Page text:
I love a good story, don't you? Especially when it requires a move of a fabulously talented interior designer from the apartment he designed and lived in for 20-years, to a new place. There's something you learn from living in a place for so long, I think. You learn what you can and can not get away with, what you love and what you don't, what you need and what you simply are holding onto for nostalgia. So, when given the chance to design a new, larger space for himself and his partner, Alex Papachristidis did just that, and gutted a 3-bedroom apartment in New York City, and set in moving the pieces he loved over - freshly recovered and/or renewed, into spaces he'd wanted to create for the last quarter century.
First, his old apartment. You remember it, I'm sure, if not from the many magazines it was published in, but for the bloggers who posted it all over the internet. Thankfully, I was able to find a whole home tour online at New York Social Diary.
THE MAIN LIVING SPACE
This large space, covered in wall to wall seagrass, with seating areas layered with rugs to create a foundation for "separate" space, was filled with beautiful pieces corner to corner. Papachristidis has been described as an eclectic traditionalist with a modern eye, and I have to say that's incredibly accurate, in my opinion.
The main room of this New York City apartment is part living room, part dining room, part office, part lounge, part bar, part library ... with a little more thrown in for good measure. The fabrics are loud and gregarious, they are bold and unique - but they all fit into this space, feeling both bohemian and luxurious at the same time. The rest of the apartment is equally as collected and colorful.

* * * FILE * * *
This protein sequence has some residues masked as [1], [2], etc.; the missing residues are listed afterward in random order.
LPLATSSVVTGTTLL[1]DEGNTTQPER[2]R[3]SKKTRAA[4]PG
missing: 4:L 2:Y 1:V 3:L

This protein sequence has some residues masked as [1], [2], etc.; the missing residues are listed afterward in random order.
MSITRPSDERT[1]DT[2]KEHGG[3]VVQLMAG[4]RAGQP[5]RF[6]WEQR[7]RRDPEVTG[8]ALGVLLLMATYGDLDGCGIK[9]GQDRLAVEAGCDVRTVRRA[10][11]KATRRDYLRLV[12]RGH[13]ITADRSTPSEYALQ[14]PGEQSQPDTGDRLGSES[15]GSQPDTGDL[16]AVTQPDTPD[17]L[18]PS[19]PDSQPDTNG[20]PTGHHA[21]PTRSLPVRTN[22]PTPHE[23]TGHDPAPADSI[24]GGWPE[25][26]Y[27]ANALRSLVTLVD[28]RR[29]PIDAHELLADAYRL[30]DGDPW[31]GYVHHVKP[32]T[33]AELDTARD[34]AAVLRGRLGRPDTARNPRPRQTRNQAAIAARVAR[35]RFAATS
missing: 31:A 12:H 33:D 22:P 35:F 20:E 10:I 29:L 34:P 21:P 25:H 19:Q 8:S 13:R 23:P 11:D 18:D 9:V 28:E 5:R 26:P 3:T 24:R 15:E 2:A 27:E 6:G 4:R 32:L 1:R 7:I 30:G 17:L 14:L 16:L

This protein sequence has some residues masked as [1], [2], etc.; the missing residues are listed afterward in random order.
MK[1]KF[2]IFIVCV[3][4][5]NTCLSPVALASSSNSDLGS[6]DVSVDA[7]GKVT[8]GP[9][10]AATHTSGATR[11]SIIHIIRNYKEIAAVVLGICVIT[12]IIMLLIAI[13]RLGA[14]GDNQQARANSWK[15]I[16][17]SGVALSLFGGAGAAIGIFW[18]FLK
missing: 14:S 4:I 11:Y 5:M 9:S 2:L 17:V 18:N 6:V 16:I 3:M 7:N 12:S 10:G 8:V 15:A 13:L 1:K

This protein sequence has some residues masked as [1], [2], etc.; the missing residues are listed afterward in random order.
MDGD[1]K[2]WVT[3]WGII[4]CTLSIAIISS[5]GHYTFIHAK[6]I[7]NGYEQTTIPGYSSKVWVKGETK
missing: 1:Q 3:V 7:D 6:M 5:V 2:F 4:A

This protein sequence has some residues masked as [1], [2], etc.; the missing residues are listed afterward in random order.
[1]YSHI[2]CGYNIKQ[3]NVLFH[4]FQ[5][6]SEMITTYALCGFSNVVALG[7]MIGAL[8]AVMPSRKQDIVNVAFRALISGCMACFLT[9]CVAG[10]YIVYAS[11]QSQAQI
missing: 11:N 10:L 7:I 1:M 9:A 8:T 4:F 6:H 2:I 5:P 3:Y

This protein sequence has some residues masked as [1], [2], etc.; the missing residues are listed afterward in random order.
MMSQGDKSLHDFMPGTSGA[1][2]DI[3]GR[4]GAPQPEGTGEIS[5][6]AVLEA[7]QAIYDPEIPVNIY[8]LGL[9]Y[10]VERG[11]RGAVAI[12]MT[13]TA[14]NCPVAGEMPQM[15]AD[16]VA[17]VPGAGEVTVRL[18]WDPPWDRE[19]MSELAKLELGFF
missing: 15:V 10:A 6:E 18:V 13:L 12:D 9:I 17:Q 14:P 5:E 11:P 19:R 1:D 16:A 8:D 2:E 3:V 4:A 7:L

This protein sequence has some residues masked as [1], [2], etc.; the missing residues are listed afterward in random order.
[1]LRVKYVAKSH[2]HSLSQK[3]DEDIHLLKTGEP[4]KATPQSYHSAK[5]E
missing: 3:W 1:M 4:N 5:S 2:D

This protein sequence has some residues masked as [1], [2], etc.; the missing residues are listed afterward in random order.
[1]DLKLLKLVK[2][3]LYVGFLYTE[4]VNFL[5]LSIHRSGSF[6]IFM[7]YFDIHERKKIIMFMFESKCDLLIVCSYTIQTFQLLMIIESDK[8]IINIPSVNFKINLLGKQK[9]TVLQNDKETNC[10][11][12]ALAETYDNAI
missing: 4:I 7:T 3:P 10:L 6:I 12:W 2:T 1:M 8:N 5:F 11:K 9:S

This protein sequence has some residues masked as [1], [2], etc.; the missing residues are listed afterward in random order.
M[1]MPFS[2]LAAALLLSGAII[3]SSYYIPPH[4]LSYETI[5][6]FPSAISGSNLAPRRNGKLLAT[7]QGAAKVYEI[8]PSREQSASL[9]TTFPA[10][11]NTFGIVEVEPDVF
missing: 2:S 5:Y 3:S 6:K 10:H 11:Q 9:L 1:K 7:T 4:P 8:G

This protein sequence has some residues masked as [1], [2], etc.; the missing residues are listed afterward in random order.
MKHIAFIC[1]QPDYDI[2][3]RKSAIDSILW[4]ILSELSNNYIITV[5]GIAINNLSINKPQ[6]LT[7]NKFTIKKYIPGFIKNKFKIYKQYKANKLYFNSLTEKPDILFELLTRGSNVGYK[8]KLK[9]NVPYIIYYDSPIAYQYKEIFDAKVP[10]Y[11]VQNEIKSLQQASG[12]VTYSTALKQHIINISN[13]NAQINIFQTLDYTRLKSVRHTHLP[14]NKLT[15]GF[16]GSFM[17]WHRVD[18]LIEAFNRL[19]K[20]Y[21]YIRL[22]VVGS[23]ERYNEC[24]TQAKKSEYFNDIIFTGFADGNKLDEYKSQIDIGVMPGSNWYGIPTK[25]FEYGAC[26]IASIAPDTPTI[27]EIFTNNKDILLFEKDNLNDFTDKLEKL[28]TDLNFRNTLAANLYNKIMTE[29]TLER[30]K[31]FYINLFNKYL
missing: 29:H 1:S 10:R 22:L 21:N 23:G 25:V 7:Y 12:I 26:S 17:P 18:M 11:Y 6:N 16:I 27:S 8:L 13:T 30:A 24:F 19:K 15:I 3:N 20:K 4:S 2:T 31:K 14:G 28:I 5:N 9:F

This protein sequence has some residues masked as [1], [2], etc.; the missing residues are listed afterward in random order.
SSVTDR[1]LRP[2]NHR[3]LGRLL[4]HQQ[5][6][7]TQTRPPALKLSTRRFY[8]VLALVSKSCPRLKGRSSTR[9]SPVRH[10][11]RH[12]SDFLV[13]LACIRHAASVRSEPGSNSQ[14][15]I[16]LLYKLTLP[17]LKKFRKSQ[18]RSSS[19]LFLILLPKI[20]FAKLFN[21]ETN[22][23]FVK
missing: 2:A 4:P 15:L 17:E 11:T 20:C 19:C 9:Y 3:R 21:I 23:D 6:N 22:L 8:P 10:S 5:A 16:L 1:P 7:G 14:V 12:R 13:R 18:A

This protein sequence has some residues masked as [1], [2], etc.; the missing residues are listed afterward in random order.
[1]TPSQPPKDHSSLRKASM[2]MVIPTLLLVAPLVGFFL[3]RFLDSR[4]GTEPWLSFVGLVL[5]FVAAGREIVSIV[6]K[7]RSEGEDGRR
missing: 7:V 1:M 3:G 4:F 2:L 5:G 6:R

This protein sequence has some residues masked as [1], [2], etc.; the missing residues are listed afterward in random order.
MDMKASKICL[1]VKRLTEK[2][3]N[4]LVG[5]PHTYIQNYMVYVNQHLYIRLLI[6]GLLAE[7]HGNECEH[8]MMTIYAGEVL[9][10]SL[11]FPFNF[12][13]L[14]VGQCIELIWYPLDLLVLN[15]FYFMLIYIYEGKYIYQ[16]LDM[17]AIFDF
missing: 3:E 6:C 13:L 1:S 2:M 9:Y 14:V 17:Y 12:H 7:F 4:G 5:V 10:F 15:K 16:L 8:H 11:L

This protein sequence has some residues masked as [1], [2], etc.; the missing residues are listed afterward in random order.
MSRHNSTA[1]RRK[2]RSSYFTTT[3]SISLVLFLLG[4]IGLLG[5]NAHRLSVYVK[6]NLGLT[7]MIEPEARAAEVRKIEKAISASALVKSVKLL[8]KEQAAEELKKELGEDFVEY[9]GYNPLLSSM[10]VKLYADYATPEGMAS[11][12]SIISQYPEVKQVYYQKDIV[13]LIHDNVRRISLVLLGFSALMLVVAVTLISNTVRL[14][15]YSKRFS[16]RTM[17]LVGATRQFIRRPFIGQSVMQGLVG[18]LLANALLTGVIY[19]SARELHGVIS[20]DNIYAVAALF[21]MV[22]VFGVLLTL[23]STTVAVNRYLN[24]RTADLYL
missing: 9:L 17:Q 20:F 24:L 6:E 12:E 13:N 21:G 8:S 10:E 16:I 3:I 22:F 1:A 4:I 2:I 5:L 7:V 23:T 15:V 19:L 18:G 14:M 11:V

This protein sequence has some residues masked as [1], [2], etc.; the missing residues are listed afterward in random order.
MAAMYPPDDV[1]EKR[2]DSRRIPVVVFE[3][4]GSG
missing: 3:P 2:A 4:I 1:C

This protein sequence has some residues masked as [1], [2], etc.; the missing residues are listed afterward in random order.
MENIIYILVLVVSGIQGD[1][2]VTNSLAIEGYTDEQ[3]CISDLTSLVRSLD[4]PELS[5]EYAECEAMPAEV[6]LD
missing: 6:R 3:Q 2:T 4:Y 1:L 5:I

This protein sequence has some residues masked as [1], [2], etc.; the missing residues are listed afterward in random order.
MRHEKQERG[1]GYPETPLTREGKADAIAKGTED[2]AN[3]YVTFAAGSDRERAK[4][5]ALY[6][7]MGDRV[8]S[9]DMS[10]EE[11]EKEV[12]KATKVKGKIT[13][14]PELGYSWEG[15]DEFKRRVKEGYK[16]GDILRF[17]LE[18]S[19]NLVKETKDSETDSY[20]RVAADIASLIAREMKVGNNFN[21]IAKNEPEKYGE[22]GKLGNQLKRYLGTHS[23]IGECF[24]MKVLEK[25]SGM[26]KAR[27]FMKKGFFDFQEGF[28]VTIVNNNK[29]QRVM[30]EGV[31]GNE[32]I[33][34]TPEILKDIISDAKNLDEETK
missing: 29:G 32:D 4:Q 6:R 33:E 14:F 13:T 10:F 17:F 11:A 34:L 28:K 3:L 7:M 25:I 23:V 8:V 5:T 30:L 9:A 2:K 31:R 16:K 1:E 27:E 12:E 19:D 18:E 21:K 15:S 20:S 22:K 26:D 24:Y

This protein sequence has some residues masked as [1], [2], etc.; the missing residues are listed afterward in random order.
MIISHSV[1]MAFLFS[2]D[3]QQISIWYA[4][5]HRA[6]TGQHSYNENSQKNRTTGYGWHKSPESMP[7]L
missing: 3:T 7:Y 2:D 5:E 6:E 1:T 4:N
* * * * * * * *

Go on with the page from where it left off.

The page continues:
THE LIBRARY / GUEST ROOM
The walls of the library are/were covered in David Hicks fabric by Clarence House, something reproduced not too long ago by Charlotte Moss for Fabricut for much, much less. The rest of the room is furnished with fine furniture, covered in beautiful Fonthill, Scalamandre, and antique silk ikats. Clearly, there is no high/low here. It's all the best money can buy.
Covered in Billy Baldwin wallpaper, the bedroom, with its custom bed, and eclectic array of furniture, including sample size chairs (something I presume Alex loves - as they're scattered among every room of the old apartment, and the new one) should be enough evidence alone that pattern pairing isn't something that Papachristidis concerns himself with. If you love it - it should be there.
The new place, however, is all the space and formality that this apartment lacked, thanks to the full gut and renovation of the space to make all of the rooms that Alex and his partner desired. He finally had the opportunity to have a room wrapped in velvet walls, and they had a proper guest room, that didn't serve double duty as a library. The finishes are still TOP NOTCH, and very fine, and the rooms are still all about more is more, but it's the clever reuse that really made me smile. Here we go, the new place, featured in Elle Décor 2012: